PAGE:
The ubiquity of Facebook in modern life compels us to study its effects on well-being. We study a unique sample of users and non-users in a security-related organization, where Facebook usage was manipulated by an organizational policy change, initially banning Facebook altogether and later differentially restricting its usage. Thus, the assignment to the group of non-users was circumstantial rather than due to a-priori personal characteristics, which makes it possible to identify Facebook's impact on social comparison and happiness.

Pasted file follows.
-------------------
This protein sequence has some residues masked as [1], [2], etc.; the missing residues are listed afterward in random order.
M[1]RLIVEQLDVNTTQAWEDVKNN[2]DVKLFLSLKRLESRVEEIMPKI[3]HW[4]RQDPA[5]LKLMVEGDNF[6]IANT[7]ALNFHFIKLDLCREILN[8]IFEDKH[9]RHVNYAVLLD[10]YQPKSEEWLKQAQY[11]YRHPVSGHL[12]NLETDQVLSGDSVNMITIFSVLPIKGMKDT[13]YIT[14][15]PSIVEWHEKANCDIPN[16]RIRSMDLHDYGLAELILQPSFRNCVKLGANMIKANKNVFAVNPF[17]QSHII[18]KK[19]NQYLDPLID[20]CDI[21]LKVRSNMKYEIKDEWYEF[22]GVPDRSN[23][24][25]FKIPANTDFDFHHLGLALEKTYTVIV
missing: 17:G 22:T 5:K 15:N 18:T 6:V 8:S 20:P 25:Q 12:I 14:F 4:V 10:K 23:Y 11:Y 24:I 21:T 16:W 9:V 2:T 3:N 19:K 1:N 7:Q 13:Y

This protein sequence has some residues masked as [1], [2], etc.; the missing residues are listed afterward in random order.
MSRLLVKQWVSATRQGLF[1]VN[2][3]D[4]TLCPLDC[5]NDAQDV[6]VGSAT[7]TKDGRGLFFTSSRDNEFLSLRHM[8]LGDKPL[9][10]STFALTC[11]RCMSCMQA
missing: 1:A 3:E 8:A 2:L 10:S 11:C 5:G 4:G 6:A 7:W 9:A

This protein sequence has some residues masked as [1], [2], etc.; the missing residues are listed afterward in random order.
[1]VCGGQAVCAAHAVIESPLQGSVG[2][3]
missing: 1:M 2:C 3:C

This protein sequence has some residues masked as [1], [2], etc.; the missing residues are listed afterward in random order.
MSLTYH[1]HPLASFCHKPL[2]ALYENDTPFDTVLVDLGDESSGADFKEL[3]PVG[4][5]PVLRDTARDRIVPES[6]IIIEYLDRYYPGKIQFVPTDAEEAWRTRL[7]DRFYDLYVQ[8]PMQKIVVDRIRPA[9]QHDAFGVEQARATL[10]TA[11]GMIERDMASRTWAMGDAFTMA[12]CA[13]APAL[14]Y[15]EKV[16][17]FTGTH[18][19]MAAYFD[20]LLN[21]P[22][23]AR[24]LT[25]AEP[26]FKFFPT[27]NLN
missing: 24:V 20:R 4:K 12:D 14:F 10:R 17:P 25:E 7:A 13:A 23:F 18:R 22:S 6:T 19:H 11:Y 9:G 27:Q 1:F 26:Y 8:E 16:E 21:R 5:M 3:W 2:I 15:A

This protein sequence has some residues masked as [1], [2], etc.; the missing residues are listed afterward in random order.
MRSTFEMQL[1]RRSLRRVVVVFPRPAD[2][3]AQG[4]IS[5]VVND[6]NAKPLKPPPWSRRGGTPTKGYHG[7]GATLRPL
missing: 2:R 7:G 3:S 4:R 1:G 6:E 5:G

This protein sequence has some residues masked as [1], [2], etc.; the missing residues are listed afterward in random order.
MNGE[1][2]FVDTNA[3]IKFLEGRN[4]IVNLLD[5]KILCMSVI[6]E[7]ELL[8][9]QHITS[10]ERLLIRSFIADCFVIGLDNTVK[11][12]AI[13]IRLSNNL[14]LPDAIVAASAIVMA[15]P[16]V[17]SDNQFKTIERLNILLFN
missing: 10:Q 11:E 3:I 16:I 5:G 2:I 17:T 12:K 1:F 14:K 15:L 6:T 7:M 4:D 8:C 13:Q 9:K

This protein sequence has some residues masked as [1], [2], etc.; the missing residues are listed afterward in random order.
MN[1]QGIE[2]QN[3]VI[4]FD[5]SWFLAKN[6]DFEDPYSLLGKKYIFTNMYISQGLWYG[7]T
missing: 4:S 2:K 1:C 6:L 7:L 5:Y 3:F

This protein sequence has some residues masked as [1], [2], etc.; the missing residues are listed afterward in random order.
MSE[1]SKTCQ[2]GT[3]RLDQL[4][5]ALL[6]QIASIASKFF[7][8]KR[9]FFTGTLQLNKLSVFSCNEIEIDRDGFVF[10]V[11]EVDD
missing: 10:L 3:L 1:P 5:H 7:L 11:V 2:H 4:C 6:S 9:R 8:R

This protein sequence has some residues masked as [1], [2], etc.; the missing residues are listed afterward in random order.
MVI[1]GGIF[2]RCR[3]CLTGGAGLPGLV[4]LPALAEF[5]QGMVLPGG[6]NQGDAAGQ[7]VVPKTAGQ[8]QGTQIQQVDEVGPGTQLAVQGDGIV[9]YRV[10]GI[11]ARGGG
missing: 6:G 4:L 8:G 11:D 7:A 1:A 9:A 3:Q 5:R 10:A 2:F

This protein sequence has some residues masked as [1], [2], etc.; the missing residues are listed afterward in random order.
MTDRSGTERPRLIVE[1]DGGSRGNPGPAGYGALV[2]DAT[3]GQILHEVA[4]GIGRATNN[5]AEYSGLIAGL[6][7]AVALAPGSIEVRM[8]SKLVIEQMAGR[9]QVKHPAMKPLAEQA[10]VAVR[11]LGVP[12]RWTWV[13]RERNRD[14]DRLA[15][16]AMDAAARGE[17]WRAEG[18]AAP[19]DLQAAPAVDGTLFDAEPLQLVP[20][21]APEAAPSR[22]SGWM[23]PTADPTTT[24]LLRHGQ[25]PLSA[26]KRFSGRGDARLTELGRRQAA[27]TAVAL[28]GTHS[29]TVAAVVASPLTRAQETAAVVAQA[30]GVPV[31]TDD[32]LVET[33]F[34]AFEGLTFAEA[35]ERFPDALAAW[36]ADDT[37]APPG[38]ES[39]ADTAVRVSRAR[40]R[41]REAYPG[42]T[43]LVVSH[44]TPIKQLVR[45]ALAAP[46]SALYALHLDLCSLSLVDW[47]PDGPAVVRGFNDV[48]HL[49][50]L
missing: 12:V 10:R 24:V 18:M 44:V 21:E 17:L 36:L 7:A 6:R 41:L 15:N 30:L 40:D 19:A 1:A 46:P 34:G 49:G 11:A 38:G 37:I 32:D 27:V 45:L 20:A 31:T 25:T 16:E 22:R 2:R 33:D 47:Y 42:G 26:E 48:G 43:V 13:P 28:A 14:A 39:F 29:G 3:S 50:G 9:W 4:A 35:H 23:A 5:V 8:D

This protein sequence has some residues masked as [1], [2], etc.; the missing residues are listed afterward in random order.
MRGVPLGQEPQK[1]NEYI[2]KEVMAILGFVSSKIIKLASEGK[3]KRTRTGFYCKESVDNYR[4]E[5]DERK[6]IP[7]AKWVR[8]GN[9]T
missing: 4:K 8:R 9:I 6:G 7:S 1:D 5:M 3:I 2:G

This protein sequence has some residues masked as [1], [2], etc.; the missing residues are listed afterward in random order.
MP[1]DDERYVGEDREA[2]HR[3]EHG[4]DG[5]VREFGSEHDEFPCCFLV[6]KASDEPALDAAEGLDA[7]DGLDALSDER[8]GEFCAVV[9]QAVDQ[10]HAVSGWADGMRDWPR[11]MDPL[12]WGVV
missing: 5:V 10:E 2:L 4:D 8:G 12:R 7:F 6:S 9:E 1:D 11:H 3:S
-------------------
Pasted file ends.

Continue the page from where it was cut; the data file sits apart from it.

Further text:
We find that Facebook usage increases users' engagement in social comparison and consequently decreases their happiness. Social comparison mediates the effect of Facebook on happiness, but only for the younger half of our sample and only for those who believe that others have many more positive experiences than they do. Surprisingly, we find that Facebook does not cause users to overestimate the frequency of their friends' positive experiences.
Arad, Ayala and Barzilay, Ohad and Perchick, Maayan, The Impact of Facebook on Social Comparison and Happiness: Evidence from a Natural Experiment (February 13, 2017). Available at SSRN: https://ssrn.com/abstract=2916158